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Comparison of Regression Methods for Knowledge-Based Planning

J Zhang

J Zhang1*, Y Ge2, T Xie1, Y Sheng1, F Yin1, Q Wu1, (1) Duke University Medical Center, Durham, NC, (2) University of North Carolina at Charlotte, Charlotte, NC


SU-I-GPD-T-341 (Sunday, July 30, 2017) 3:00 PM - 6:00 PM Room: Exhibit Hall

Purpose: Knowledge-based planning (KBP) has been proved to be a powerful tool for plan guidance. It estimates the best achievable organ-at-risk (OAR) dose volume histogram (DVH) based on previous cases of similar anatomy features planned by experienced planners. Currently, regression-based models mostly use the stepwise multiple regression to model the connection between anatomical features and expected DVH outcome. The purpose of this study is to investigate the performance of alternative regression methods.

Methods: The three alternative regression methods studied are ridge regression, least absolute shrinkage selection (lasso), and elastic net regression. To evaluate model prediction accuracy, we use 155 prostate cases. We randomly choose 110 cases as the training set, and the remaining 45 cases are used as the testing set. Ten-fold cross validation is used within the training dataset to tune the parameters for each method. The principle components of DVH are modeled and predicted for bladder and rectum. Prediction performance is measured with weighted root-mean-squared error (wRMSE), the weight of which is selected before testing to emphasize the prediction accuracy of high dose regions. The training set is bootstrapped (random sampling with replacement) 100 times to construct 100 models for each method, and the final evaluation is an average of the wRMSE of bootstrapped models.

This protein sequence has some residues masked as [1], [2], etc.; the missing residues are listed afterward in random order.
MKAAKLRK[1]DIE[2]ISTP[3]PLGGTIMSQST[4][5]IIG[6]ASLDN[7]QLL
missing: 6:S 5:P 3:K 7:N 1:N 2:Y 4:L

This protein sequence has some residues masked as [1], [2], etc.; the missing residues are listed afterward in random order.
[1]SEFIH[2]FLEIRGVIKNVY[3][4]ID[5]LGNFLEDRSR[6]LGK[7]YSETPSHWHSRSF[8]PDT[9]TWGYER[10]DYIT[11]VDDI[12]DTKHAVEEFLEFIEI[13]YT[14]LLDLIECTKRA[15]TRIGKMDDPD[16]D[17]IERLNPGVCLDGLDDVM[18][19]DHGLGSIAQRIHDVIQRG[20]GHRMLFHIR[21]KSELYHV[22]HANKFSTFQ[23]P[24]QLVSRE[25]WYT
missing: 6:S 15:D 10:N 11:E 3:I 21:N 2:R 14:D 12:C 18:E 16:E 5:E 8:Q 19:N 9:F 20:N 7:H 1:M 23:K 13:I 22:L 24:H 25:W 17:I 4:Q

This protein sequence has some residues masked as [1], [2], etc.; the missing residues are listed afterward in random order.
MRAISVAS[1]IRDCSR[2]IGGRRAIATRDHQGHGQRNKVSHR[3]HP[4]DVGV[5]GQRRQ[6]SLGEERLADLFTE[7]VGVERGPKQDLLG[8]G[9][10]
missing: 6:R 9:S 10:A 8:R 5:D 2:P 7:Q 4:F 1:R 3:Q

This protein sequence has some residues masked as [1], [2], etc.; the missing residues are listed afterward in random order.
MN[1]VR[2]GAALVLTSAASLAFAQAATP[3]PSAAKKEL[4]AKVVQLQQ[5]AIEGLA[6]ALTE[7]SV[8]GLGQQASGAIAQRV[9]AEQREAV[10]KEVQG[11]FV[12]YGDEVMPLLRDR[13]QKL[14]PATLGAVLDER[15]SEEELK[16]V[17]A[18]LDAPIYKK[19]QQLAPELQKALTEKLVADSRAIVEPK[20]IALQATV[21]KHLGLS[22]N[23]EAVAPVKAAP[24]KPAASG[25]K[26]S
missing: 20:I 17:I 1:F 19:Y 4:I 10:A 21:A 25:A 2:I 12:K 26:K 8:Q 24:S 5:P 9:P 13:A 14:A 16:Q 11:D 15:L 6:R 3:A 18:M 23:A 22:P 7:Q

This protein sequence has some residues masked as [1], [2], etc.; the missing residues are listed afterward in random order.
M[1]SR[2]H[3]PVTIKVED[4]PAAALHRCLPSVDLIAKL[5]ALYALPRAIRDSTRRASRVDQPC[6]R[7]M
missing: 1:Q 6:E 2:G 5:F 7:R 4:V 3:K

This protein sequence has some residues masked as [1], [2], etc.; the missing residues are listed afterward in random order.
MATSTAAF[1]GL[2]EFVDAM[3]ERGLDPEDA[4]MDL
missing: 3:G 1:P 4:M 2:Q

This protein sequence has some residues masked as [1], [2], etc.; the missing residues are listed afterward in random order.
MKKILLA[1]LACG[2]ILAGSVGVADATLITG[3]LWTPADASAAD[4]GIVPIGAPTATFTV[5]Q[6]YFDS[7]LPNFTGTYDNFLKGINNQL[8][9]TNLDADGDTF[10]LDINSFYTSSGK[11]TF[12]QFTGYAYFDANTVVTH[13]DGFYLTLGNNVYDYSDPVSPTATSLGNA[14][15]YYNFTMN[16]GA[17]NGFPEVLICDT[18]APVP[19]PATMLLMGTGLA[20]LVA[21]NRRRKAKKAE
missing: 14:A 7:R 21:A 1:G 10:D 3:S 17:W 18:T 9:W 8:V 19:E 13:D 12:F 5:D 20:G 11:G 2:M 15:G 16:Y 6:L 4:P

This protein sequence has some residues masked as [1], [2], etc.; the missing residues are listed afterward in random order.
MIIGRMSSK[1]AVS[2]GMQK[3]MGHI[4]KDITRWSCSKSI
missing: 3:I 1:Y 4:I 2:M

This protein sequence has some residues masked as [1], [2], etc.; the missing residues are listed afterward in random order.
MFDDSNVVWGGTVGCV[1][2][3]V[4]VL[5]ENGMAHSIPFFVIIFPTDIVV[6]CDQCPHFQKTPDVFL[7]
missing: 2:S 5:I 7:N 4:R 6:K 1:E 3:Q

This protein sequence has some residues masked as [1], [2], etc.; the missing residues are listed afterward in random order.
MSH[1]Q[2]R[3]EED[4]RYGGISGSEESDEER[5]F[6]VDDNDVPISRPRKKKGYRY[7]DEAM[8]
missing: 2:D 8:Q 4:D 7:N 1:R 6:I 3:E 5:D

Results: For bladder prediction, lasso and elastic net generalize better than alternative methods. For rectum prediction, stepwise regression yields the least prediction error when training set size is smaller than 70; lasso and elastic net produce similar and better results when the training set size gets larger.

Conclusion: Overall, elastic net performs reasonably well for all the different prediction tasks with different settings. However, it appears no method is a clear winner. In order to get more consistent prediction performance, we are developing an ensemble learning method to combine these regression methods.

Funding Support, Disclosures, and Conflict of Interest: Supported by NIH under grant #R01CA201212 and a master research grant by Varian Medical Systems.

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